While respondent's answer denies thee allegations of the petition except as they are admitted in the affirmative defense, respondent has attached thereto certified copies of the information, judgment and sentence, warrant of commitment and minute entries on petitioner's arraignment and plea. These documents are sufficient to present the questions of law involved in this proceeding, there being no issue of fact to be decided.

The charging portion of the information reads as follows:

"That he, the said Lewis B. Mooney, did, in the County of Clark, State of Washington, on or about the 11th day of October, 1948, with intent to deprive and defraud the owner thereof, unlawfully and feloniously obtain from the owner, to-wit, Lineham Motor Company, the possession of certain property, to-wit, a 1942 Studebaker Sedan, Washington License No. SA-114, by color and aid of a check, knowing that the maker of such check was not authorized or entitled to make the same, contrary to the statutes in such cases made and provided, and against the peace and dignity of the State of Washington."

Upon arraignment, petitioner was handed a copy of the information, waived his right to counsel, and pleaded guilty. The court entered its judgment and sentence whereby petitioner was adjudged guilty of grand larceny and sentenced to imprisonment in the state reformatory for a maximum term of fifteen years. It does not appear from the record why petitioner is now imprisoned in the state penitentiary instead of the reformatory, but that is not material since respondent asserts that he is detaining petitioner under the warrant of commitment above mentioned.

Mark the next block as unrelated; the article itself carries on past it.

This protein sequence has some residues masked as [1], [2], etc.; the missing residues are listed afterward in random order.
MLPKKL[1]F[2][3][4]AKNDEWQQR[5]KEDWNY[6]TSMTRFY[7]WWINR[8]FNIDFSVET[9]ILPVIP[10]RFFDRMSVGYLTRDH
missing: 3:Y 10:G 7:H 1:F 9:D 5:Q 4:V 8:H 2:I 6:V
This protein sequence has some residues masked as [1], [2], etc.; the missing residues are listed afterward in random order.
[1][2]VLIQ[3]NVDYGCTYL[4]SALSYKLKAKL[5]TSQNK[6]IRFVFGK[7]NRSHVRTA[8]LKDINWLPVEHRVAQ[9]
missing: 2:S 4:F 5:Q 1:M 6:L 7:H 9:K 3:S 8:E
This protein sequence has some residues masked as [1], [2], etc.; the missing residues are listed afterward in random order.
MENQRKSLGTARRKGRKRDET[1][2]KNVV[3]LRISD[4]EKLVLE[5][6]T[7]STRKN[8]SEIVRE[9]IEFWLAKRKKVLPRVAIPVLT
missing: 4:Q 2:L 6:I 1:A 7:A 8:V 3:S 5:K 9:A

[1] It is the rule that in habeas corpus proceedings we will not examine the information where the judgment and sentence is regular on its face. In re Grieve, 22 Wn. (2d)902, 158 P. (2d) 73; Voigt v. Mahoney, 10 Wn. (2d) 157, 116 P. (2d) 300. However, we held in In re Moon v. Cranor, 35 Wn. (2d) 230, 212 P. (2d) 775, that under the circumstances of that case we would examine the information only to ascertain what crime was charged. We said in that case:

 July 1951]     IN RE MOONEY v. CRANOR.           883

"When it is alleged that a defendant has been charged with one crime and sentenced for another, we examine the information, notwithstanding the regularity of the judgment and sentence on its face. In re Sorenson v. Smith, 34 Wn. (2d) 659, 209 P. (2d) 479. We do this only to ascertain what crime is charged, not to question its sufficiency."

In examining the information hereinbefore quoted for the purpose indicated in the Moon case, we must consider the statutory provisions relating to larceny.